Public Safety Leaders Talk About Massive Coordination Effort During Funeral Procession

Published 6:11 pm Tuesday, December 5, 2023

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Sumter County Sherrif Eric Bryant gave an interview December 1rst expressing gratitude for the numerous agencies that worked together to make sure Rosalynn Carter’s funeral unfolded smoothly. Bryant mentioned State law enforcement, medical personnel, and public health all worked in tandem.

“I was just amazed and greatly appreciative of the support that they gave the city of Plains. I think Chief Johnson and I converged every day throughout this process and we were just amazed at the level of support from all involved.”

He also expressed appreciation for the cooperation of residents of Plains and Sumter at large.

“One of the things I can say also to the citizens, we understand that it may have inconvenienced some at times, but we definitely appreciated their spirit of cooperation as well when it came down to detours and road closures and things of that nature.”

In addition to talking about the proceedings, he also shared a memory of meeting Rosalynn and Jimmy Carter.

“The Carters actually invited me and at that time then Sherrif Smith to their home for a welcoming event when we took office. Matter of fact, I am looking at that photograph now to my left here in my office. That’s how they have always been, they’ve been very open and supportive and caring, not only for the public safety community but the leaders within public safety.”

Bryant also had memories of seeing the Carter’s when President Jimmy Carter taught Sunday school.

“It was a regular scheduled event for personal here at the sheriff’s office to be in attendance there in Plains to assist with people and vehicle control.”

Bryant talked about the impression they left on him.

“They are very humbling and they are very friendly, very soft spirited people, very caring, and they always ask about how well you are doing individually as well as the agency and the state of the agency.”

County fire Chief Jerry Harmon talked about the safety efforts taken by numerous fire departments.

“I’m very pleased with the turnout and I’m very appreciative of all these departments and these fire chiefs and these counties allowing them to come down and assist us and be a part of this.”

Harmon estimated the number of departments.

“At one point we had about fifteen fire departments from around the State of Georgia that came in and assisted us with this project.”

He talked about what it was like for them to work in Plains.

“That Plains fire station is a one-man fire station, and at one point on Wednesday we probably had fifty fire firefighters over there being represented from departments all over the State of Georgia.”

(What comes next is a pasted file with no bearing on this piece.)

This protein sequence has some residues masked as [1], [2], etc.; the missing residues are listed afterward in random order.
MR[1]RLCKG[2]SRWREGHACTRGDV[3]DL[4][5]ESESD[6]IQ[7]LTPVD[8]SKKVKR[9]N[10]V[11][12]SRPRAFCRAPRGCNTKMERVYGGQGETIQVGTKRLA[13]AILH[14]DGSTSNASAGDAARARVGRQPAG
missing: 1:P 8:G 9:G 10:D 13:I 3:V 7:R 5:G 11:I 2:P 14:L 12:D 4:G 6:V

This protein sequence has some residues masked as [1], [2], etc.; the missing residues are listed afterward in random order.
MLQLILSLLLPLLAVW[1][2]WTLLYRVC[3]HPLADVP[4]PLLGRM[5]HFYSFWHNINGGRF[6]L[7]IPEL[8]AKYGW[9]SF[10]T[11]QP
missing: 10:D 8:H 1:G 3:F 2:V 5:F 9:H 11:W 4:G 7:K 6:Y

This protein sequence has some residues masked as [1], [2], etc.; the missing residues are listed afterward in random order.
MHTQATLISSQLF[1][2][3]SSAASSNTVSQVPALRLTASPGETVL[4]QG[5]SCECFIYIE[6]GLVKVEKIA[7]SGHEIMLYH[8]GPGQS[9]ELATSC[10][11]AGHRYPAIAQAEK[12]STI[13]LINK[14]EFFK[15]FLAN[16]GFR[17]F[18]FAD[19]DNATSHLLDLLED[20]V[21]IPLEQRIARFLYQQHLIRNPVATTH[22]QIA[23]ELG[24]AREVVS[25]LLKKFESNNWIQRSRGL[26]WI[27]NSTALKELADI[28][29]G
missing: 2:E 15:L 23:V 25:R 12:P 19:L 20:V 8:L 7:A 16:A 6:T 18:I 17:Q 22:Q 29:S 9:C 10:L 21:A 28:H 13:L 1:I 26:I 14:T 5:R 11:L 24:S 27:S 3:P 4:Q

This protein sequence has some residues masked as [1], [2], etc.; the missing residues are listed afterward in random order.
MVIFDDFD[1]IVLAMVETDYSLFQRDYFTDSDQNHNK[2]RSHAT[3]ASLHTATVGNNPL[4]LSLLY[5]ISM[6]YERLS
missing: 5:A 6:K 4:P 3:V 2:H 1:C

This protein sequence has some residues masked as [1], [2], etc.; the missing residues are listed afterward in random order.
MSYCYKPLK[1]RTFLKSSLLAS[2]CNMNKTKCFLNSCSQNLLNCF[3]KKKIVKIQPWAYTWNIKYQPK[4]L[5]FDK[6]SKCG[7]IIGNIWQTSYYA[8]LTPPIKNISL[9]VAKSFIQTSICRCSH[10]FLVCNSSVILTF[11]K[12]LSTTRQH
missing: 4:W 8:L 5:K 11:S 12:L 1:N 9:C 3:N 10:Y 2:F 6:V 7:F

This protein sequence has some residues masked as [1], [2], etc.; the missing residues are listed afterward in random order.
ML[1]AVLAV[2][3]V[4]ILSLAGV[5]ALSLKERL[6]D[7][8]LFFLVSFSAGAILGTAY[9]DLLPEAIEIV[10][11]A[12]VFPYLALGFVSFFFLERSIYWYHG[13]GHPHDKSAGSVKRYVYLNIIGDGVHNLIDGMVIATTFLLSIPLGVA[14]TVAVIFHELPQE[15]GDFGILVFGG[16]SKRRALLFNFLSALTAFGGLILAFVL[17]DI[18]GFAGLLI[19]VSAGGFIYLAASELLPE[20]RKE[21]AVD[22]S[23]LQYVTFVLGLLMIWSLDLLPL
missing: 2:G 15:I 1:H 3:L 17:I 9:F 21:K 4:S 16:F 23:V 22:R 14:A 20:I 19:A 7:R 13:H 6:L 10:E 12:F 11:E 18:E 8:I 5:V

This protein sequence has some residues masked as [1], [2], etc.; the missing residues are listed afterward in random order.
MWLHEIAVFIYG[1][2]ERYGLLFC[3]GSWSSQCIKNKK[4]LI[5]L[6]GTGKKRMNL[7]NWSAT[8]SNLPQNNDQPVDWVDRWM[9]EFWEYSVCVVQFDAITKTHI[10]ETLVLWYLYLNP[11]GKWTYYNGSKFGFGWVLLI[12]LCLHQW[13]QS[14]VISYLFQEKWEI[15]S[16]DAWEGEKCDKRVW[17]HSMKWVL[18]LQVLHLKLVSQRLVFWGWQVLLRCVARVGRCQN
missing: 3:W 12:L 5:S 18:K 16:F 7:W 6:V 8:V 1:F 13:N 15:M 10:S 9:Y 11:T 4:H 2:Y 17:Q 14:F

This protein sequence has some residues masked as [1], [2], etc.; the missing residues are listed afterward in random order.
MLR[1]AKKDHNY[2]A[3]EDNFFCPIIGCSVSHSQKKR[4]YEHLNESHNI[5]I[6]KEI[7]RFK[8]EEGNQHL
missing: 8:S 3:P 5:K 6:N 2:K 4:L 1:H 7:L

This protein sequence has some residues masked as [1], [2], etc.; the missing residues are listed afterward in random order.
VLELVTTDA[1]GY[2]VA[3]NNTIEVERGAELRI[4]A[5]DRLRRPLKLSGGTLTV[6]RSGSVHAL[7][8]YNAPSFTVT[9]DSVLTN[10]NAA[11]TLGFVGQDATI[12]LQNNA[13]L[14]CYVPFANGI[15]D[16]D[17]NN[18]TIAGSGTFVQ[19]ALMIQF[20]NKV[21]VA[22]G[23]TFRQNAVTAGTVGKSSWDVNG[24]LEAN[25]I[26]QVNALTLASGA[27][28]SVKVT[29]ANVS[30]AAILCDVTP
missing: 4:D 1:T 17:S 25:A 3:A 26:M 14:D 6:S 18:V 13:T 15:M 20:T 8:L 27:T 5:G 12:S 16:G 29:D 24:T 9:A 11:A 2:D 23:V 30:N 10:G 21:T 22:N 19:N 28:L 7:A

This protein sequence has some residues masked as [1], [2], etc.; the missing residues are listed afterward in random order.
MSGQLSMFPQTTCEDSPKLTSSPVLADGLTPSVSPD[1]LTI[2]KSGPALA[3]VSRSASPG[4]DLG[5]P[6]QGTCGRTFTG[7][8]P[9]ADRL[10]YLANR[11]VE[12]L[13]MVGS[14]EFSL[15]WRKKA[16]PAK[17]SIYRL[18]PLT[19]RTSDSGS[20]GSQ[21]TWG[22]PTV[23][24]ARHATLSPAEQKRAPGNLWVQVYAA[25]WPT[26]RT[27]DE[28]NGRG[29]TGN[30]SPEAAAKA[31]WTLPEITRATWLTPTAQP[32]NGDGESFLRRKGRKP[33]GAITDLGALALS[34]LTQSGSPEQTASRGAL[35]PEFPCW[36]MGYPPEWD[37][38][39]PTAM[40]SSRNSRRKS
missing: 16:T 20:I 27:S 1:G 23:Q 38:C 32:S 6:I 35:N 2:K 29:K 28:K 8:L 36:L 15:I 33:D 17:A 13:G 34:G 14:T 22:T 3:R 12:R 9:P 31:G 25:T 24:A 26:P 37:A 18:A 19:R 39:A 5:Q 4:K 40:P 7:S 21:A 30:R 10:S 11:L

In addition to the safety preparations, Chief Harmon talked about his reactions to seeing the funeral procession, mentioning the experience had given him chills.

“As we lined the street, we had some family members actually come over and shake our hand, as they were walking in the funeral procession.”

He also recounted a memory of meeting the Carters during a training exercise.

“I had President Carter and Miss Rosalynn actually come over to the training. They were very interested in it and what was going on, had lots of questions and I was able to sit down with them and explain to them what was going on, why we were doing what. That was definitely a thrill for me.”

Americus Police Chief Mark Scott talked about the role of the Americus police department during the proceedings.

“Our primary mission was to support the secret service and state patrol. We provided 24-hour security at Phoebe Sumter along with the secret service during the time that the First Lady was there. Our busiest day was Monday when the motorcade traveled through town. We had numerous off duty officers come in to help block intersections to make sure that the procession moved through town smoothly. The plans for the entire event were years in the making and went through a number of different iterations.”

Scott talked about standing post at the entrance to Phoebe Sumter on Monday, describing it as a moving event. He also mentioned participating in the procession through Plains along with law enforcement from across the state. In addition to witnessing the proceedings, he also talked about meeting Rosalynn Carter.

“The first time was when I filled in as a guest speaker at Maranatha Baptist Church. President Carter taught the Bible Study lesson and then I preached the sermon. At the end of every service where the Carters were in attendance, they always took time to pose for photos with all of the visitors. When the visitors were done the Carters took some photos with me and my family. Mrs. Carter told me she enjoyed the message, then laughed and asked if I was interested in leaving policing and being their pastor.”

He made a final concluding statement.

“We were all honored to be able to play a part in honoring Mrs. Carter in the way that she deserved. She and President Carter have impacted people all over the world through their philanthropic work, but nowhere more powerfully than right here in Sumter County. We wish to extend our deepest condolences to the Carter family, and we want them to know that we will always be here for them.”